Amantes (1991) from Johnny Web (Uncle Scoopy; Greg Wroblewski)

It is the mid-50s, during the repressive Franco era in Spain. Paco, a naive young man from the provinces, finishes up his military service and becomes engaged to his commandant's virginal maid, Trini. Needless to say, the industrious and chaste Trini has no intention of getting involved in any carnality before marriage, so their two year engagement has become frustrating for Paco. In the process of re-entering civilian life, he is seduced by his landlady, the classic sophisticated older woman, a glamorous widow with a substantial libido and underworld connections. The landlady supplies more than just hot-blooded passion, however. She soon involves Paco in her cons. He is initially reluctant to get involved with her, given her illegal profession and her jealous tantrums, but he is eventually seduced into her life as well as her bed.

The idealistic younger woman tries to win Paco back with her own feminine wiles, but she is unequipped to compete in this hard and sleazy world. Paco finds himself torn between Trini's pure love and his passion for the landlady. The solution to the love triangle provokes a shocking and depressing ending.


  • Victoria Abril shows her buns, and one fleeting nipple, in two different sex scenes.
  • Maribel Verdu shows her pubic area in a very clear and beautiful shot, as she reclines on a bed in daylight.
  • There is a close-up of Jorge Sanz's penis.

I liked some elements of this film very much:

  • The locations are impressive.

  • The film conveys a distinct feel of Spain in the mid 1950's. I can't tell you whether that is authentic, but it is consistent, and credible, and established the mood beautifully.

  • A foul and tragic deed occurs in front of a church in a snowstorm, provoking some of the most memorable imagery I have seen on screen.

  • Abril and Sanz have a memorable, ultra-romantic reunion in a train station.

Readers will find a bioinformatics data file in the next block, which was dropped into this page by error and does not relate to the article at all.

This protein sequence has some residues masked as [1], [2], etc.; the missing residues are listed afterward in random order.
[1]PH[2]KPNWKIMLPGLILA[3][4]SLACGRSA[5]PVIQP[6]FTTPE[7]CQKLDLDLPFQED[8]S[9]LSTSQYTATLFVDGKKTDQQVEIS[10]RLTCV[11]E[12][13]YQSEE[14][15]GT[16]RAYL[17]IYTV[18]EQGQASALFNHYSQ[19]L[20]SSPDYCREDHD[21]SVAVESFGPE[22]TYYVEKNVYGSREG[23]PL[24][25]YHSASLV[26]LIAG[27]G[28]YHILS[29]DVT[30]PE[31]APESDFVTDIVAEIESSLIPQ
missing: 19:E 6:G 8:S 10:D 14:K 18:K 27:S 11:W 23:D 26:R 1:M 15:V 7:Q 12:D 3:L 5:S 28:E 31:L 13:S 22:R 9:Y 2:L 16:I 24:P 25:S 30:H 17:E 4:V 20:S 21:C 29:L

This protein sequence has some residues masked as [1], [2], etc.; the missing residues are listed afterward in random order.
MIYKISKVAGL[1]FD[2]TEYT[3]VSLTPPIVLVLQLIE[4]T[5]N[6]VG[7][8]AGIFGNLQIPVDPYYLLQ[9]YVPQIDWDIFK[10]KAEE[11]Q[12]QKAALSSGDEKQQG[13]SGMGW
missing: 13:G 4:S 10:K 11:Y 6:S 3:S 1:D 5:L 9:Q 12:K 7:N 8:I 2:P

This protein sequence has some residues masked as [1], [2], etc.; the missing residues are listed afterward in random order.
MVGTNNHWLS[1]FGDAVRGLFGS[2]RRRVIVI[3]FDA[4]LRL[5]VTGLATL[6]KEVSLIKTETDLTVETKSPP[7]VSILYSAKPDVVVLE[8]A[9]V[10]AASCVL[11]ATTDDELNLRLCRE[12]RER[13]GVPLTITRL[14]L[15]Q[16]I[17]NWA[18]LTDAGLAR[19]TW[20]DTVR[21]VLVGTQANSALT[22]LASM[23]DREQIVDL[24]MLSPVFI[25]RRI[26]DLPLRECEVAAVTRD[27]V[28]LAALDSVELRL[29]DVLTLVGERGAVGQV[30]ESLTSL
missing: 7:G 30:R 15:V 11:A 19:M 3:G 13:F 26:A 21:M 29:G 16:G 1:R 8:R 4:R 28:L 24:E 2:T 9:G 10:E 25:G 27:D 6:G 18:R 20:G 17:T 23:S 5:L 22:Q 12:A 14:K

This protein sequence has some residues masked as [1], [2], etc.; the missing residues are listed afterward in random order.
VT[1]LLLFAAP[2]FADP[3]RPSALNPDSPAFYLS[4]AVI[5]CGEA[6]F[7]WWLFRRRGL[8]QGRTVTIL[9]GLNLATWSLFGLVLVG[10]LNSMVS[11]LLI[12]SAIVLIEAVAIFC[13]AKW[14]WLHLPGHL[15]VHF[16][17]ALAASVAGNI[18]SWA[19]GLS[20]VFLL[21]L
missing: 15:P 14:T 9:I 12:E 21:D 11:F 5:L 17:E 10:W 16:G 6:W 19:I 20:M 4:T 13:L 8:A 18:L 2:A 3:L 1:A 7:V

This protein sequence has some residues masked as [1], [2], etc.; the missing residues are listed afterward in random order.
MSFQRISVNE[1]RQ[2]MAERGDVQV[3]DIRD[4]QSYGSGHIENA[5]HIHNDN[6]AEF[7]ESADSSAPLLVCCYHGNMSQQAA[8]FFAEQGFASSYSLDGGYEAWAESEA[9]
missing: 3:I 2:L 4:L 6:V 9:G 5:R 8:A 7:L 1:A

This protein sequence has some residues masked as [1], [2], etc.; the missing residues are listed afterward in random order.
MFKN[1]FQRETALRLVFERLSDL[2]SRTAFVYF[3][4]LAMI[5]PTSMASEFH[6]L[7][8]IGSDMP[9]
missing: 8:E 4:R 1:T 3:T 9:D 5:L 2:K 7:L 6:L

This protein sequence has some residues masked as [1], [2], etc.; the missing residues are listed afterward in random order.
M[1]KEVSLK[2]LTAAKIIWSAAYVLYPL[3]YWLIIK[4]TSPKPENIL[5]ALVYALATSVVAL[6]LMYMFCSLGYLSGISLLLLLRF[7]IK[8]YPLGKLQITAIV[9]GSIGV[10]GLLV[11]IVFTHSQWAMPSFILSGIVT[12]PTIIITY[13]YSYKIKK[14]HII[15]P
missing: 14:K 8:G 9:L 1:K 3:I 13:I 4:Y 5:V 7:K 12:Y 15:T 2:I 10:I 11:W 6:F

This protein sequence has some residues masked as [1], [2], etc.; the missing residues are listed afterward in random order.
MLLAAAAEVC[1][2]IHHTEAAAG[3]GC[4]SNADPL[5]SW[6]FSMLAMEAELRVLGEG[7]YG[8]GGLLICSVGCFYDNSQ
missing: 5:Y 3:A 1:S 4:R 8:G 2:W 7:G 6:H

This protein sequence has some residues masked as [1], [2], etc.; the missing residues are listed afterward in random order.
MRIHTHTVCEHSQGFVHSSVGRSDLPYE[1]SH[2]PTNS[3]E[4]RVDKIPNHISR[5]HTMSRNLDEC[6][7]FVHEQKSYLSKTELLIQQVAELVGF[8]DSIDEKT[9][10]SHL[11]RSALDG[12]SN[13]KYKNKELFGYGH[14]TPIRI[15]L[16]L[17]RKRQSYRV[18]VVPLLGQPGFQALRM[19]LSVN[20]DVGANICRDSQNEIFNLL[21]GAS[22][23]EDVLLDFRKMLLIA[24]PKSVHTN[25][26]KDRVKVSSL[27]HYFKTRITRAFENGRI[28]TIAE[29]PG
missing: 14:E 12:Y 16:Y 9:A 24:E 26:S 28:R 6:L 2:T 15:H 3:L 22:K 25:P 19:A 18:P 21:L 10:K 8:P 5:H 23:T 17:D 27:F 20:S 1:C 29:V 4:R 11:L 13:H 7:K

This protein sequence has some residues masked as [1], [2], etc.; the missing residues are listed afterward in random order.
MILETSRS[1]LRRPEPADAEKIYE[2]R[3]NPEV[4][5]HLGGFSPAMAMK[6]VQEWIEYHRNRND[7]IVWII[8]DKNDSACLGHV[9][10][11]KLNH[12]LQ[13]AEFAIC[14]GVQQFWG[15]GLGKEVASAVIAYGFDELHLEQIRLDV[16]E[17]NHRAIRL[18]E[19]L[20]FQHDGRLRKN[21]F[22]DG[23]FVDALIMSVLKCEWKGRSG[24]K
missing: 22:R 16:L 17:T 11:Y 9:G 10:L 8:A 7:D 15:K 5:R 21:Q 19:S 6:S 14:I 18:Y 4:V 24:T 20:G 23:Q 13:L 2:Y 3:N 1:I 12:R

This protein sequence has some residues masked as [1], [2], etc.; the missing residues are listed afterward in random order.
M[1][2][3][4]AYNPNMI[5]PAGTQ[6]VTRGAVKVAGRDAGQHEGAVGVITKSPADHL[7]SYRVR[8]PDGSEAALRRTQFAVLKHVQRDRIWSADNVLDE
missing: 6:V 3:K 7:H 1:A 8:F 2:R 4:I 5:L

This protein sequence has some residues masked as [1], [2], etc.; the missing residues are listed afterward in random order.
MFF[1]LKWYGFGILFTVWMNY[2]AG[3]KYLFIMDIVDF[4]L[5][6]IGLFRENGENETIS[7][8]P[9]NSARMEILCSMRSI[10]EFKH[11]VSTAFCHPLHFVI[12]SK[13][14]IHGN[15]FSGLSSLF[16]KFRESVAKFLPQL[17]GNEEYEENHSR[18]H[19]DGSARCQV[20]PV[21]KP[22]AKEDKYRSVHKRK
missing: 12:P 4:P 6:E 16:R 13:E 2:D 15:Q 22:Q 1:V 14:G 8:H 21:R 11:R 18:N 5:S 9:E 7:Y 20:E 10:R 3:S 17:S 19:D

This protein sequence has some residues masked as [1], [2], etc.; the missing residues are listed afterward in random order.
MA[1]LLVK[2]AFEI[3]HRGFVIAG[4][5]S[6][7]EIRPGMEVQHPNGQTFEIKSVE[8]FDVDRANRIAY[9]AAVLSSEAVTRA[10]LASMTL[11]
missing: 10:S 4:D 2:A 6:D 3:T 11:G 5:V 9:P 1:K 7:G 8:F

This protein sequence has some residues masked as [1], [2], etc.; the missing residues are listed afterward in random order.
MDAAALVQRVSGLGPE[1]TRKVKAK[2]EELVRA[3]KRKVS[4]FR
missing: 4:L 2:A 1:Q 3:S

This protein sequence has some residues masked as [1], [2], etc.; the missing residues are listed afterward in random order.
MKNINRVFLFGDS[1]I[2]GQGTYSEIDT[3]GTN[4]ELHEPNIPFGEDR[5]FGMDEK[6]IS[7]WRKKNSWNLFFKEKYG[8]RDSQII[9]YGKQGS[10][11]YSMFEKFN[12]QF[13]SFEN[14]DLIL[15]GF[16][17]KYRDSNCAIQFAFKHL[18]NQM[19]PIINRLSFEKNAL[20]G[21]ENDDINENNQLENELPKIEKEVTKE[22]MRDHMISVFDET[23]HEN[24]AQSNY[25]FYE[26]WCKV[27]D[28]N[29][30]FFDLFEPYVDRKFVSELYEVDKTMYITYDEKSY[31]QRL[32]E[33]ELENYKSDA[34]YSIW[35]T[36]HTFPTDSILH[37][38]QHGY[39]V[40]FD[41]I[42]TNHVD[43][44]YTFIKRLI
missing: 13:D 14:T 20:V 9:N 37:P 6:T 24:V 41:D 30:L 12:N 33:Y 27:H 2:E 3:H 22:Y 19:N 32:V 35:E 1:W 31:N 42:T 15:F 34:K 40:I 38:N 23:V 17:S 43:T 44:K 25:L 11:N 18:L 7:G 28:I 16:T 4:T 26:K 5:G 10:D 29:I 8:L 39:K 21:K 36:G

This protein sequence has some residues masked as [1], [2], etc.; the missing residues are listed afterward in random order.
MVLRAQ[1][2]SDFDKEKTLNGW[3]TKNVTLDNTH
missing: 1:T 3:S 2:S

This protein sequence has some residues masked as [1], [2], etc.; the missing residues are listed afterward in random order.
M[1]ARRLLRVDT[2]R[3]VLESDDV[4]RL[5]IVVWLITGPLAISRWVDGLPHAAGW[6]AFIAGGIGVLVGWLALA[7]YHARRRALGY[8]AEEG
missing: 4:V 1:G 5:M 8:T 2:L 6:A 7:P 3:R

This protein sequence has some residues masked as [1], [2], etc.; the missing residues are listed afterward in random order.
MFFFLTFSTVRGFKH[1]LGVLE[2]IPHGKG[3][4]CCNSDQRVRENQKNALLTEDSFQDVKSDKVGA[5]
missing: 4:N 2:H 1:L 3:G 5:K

• Gypsy music plays when Abril and Sanz make love, providing the perfect mood for the sensuous scenes.

  • The photographic images are artistic and consistent, swathing the movie in distinctive browns, earthy dark greens, and golds.

  • The three principal actors seem to disappear into the characters.

not currently available on a Region 1 DVD
On the other hand:
  • The camera work is quite primitive. Almost every conversation is filmed over one character's shoulder into another character's face. The camera doesn't move around much, leaving some scenes with kind of a static, old-fashioned feel to them.  If you didn't know what year this movie was made, you might guess twenty or thirty years earlier than the correct date, 1991.  

  • Some of the music in the non-sex scenes seemed kind of unduly syrupy to me.

  • The project comes off overall as kind of an extra-steamy soap opera, spiced with a bit of criminal intrigue, kind of an Iberian "The Postman Always Rings Dos Veces"

The Critics Vote

  • The film was nominated for seven Goyas. It won only two, but they were the important ones (Best Picture, Best Director)

  • Victoria Abril won a Silver Bear at the Berlin Film Festival for her performance.

The People Vote ...

  • with their dollars: Not a major international hit ($1.4 million in the USA), but a domestic success, Amantes was Spain's highest-grossing film in 1991. 


IMDb guideline: 7.5 usually indicates a level of excellence, about like three and a half stars from the critics. 6.0 usually indicates lukewarm watchability, about like two and a half stars from the critics. The fives are generally not worthwhile unless they are really your kind of material, about like two stars from the critics. Films under five are generally awful even if you like that kind of film, equivalent to about one and a half stars from the critics or less, depending on just how far below five the rating is.

My own guideline: A means the movie is so good it will appeal to you even if you hate the genre. B means the movie is not good enough to win you over if you hate the genre, but is good enough to do so if you have an open mind about this type of film. C means it will only appeal to genre addicts, and has no crossover appeal. D means you'll hate it even if you like the genre. E means that you'll hate it even if you love the genre. F means that the film is not only unappealing across-the-board, but technically inept as well.

Based on this description, this film is a C+. I don't expect you will want to see this if you don't speak Spanish and don't enjoy sub-titles. It isn't good enough to overcome those elements, if they are deal-breakers. If you have no objection to foreign language films, you'll find that the sights and sounds are very impressive, even if the plot resolution seems to be out of a bad James M. Cain story. (It is actually "based on a true story", whatever that means.)

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